Stephan Ebeling and Torsten Schindler are familiar with such requirements and how to meet them, even though they know that “MWFs are a very complex issue with regard to technology as well as environmental and health management.” With Oemeta’s product HYCUT, a versatile two-component MWF, they found what they were looking for right away. At the core of the HYCUT system are ester-based oils which can be used as a machining oil, an MWF or a hydraulic agent and which are compatible with one another, eliminating the need for intermediate cleanings, for instance.
As a cutting and grinding oil, the water-miscible HYCUT offers extremely high lubricating performance and significantly reduces component wear and tear. Since it is made from synthetic ester oils, it is also very resistant to ageing, guaranteeing a long service life. Moreover, HYCUT’s high washing performance ensures clean machines and parts, and its exceedingly good swarf removal improves the efficiency of grinding operations in particular. As an emulsion, HYCUT is special in that oil and additives can be controlled separately. This ensures seamless adaptation to a variety of process, material and lubricating performance requirements. Individual components can be added in specific doses over the entire service life of the emulsion.
Four mixing stations for four production processes
Once the right product was found, a centralised supply needed to be established while taking into account the turning, boring, milling and grinding processes and the requirements associated with them. First and foremost, two 1,000-litre tanks were installed — one for the HYCUT ET 46 and one for the additive BX. Then the pipework leading to the MWF tanks was installed, complete with hose reels and dispensing nozzles. Dosage is controlled by Dosatron mixing devices. Four stations are supplied by hose reels and dispensing nozzles and divided according to the process at hand.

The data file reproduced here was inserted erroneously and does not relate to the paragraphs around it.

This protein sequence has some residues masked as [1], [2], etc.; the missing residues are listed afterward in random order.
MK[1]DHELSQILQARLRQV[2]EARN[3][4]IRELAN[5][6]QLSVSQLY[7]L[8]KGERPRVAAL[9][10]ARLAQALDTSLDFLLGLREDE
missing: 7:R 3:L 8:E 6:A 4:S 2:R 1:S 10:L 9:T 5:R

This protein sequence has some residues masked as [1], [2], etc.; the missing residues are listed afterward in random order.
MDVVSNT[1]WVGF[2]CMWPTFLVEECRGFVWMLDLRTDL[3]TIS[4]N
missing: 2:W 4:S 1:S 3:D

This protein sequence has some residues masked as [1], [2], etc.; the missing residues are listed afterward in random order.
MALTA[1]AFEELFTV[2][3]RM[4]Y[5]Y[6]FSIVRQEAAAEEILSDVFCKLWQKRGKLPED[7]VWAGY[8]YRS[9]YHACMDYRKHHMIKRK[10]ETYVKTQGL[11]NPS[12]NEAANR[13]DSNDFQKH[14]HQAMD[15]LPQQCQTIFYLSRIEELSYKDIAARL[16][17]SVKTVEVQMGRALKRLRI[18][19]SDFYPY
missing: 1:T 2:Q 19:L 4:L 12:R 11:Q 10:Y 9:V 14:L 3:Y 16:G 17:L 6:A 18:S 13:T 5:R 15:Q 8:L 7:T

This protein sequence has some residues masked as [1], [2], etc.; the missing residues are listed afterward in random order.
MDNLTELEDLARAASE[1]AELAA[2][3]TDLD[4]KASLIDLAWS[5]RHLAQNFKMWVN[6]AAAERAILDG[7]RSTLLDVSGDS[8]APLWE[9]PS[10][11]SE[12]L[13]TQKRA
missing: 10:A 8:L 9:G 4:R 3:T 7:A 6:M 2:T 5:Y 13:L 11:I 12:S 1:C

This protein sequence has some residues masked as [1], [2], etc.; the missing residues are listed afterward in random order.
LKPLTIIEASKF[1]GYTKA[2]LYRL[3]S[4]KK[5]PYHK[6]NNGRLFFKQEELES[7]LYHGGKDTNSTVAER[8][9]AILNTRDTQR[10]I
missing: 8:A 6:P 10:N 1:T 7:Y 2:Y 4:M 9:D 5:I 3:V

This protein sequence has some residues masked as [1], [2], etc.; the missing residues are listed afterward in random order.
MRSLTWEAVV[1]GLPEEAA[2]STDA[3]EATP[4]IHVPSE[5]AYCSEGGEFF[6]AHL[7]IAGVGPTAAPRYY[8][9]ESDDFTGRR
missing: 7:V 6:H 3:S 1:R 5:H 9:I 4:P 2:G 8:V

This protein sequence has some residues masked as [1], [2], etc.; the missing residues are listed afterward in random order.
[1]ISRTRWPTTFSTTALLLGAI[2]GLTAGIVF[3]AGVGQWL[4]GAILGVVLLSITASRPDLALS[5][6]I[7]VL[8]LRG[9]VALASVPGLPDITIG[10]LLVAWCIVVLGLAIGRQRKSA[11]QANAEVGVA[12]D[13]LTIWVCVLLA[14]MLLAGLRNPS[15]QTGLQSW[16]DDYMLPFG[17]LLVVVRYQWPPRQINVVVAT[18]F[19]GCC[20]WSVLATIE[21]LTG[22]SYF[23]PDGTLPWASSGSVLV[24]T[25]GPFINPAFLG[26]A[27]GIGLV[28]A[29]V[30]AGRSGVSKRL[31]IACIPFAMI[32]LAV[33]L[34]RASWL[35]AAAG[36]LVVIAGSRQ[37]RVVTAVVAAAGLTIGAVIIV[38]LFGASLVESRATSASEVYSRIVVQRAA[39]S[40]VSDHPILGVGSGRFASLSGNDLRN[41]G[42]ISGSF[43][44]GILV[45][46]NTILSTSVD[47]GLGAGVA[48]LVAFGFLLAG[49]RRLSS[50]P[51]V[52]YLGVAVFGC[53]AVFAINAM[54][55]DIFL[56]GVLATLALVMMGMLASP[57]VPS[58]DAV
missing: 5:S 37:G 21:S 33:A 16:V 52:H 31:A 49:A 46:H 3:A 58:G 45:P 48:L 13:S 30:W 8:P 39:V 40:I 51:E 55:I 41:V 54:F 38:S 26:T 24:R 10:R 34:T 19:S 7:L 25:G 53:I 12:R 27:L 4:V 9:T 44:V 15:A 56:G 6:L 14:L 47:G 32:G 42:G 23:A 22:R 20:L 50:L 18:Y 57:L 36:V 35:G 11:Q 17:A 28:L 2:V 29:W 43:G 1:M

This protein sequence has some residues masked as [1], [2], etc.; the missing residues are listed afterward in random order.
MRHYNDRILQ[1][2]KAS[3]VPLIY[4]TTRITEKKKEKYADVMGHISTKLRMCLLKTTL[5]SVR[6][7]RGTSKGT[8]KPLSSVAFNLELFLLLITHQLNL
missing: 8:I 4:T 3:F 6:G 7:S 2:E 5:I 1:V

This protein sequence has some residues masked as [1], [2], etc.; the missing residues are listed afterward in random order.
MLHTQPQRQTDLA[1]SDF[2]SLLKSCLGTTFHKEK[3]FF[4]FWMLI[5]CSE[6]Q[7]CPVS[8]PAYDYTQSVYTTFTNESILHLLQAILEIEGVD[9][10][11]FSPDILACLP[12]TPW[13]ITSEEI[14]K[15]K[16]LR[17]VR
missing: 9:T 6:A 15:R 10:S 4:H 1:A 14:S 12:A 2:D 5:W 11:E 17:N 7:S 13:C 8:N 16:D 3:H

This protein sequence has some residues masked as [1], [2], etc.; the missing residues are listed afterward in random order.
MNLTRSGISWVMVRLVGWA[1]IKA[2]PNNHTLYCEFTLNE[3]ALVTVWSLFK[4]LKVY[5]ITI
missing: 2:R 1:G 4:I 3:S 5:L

These stations control the concentrations of the individual components in the required dosage for the different processes. This means that the requirements of every manufacturing process can be met by supplying the optimal HYCUT mixture, functioning as either a machining oil or an MWF. For example, for machining, a mixture of just 3–4% HYCUT ET 46 and 3% BX additive suffices; for grinding, a mixture of 1–3% HYCUT and 3% BX additive. With the previously used product, concentrations of over ten percent were required.
Air quality at the facility improved immediately
“One result was observed immediately,” Geweniger explains. “The facility’s air quality improved very rapidly and the employees felt more comfortable there.” Ebeling explains why: “Fewer aerosols are formed thanks to the ester-based HYCUT’s droplet size.” Other improvements were seen in addition to the financial savings and health benefits — the complexity triggered by using many different oils was no longer an issue, all machining processes led to better surface textures, swarf removal rose and tools lasted longer.
“Most of all, the service life of the MWF improved,” reports HMH’s Peter Wachsmuth, who was initially responsible for on-site control and maintenance. By regularly measuring and recording important data such as pH, concentration and more, Gehring is now able to refill MWF on a situational basis. Geweniger shares his enthusiasm: “Instead of refilling in a rigid nine-month cycle, we can now run for about two and a half years on a single filling. We’re really excited about that.” This is because it means less frequent waste disposal — better for the controller and better for the environment. HMH also trained Gehring employees to conduct maintenance and control procedures independently for improved efficiency. QR code-supported software is in the pipeline to make this job even easier.
Optimal formulations lead to a thoroughly positive result
The results are thoroughly positive — all of the company’s goals were achieved. “This is also thanks to our chemists and application engineers in Uetersen,” Ebeling says, “because they always manage to find the optimal solution for every on-site situation and every process.”